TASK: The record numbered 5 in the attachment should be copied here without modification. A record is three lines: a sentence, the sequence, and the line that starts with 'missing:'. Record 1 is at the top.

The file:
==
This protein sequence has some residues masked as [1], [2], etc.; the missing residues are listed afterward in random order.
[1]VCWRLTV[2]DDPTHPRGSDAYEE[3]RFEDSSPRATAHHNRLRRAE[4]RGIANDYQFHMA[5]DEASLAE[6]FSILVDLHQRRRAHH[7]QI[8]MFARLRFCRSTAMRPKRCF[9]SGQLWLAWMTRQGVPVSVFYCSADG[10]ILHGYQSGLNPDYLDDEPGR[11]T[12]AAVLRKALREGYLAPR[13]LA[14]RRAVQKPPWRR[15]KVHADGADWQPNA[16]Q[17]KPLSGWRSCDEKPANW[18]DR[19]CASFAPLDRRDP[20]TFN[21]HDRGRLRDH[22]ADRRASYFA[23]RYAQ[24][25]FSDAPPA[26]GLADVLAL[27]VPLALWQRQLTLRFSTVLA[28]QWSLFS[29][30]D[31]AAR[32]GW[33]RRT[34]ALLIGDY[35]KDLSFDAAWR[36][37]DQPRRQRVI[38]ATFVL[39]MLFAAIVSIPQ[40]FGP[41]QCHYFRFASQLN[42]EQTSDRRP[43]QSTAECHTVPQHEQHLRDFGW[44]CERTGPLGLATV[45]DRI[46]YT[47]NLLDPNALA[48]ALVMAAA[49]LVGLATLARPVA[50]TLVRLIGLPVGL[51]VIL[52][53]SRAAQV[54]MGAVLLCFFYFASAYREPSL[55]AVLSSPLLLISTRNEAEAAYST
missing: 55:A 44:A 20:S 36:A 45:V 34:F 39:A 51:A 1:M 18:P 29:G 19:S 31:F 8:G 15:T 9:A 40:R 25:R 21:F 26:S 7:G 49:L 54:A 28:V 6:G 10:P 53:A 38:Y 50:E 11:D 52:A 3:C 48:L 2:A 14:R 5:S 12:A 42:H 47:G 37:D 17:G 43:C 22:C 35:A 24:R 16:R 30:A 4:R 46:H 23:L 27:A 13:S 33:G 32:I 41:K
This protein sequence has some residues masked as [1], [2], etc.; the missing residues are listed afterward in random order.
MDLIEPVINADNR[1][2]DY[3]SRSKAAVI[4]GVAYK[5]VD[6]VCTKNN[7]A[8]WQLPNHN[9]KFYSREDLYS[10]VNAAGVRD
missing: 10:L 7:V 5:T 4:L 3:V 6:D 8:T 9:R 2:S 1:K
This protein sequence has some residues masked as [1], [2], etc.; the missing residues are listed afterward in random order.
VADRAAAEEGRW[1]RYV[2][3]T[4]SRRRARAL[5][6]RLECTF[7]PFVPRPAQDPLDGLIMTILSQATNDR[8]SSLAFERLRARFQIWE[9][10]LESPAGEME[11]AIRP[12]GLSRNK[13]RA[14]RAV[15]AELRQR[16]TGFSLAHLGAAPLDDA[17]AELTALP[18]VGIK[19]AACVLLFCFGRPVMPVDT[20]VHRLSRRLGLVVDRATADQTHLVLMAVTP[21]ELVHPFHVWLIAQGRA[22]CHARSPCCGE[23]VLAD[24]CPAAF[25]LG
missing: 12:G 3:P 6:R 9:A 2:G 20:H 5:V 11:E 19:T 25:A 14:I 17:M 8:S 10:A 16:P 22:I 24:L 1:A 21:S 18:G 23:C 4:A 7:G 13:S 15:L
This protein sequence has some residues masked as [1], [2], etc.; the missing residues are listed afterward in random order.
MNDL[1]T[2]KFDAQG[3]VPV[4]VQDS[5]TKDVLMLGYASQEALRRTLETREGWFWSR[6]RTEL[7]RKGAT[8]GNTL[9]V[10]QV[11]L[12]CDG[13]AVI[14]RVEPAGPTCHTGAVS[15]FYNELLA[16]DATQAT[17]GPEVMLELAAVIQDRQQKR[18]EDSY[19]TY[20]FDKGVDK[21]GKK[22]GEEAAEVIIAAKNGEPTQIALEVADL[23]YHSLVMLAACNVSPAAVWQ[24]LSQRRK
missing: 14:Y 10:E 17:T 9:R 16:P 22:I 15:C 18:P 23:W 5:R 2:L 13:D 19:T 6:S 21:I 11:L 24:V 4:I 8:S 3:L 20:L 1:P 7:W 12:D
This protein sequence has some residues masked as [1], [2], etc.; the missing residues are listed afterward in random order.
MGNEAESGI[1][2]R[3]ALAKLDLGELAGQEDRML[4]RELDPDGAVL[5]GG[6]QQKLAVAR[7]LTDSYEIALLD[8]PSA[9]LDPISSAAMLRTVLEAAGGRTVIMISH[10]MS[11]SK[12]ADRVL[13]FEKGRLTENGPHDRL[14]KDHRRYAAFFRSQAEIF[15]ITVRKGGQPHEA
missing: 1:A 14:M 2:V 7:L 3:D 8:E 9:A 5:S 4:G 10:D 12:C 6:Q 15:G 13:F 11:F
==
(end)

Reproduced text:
This protein sequence has some residues masked as [1], [2], etc.; the missing residues are listed afterward in random order.
MGNEAESGI[1][2]R[3]ALAKLDLGELAGQEDRML[4]RELDPDGAVL[5]GG[6]QQKLAVAR[7]LTDSYEIALLD[8]PSA[9]LDPISSAAMLRTVLEAAGGRTVIMISH[10]MS[11]SK[12]ADRVL[13]FEKGRLTENGPHDRL[14]KDHRRYAAFFRSQAEIF[15]ITVRKGGQPHEA
missing: 1:A 14:M 2:V 7:L 3:D 8:E 9:A 5:S 4:G 10:D 12:C 6:Q 15:G 13:F 11:F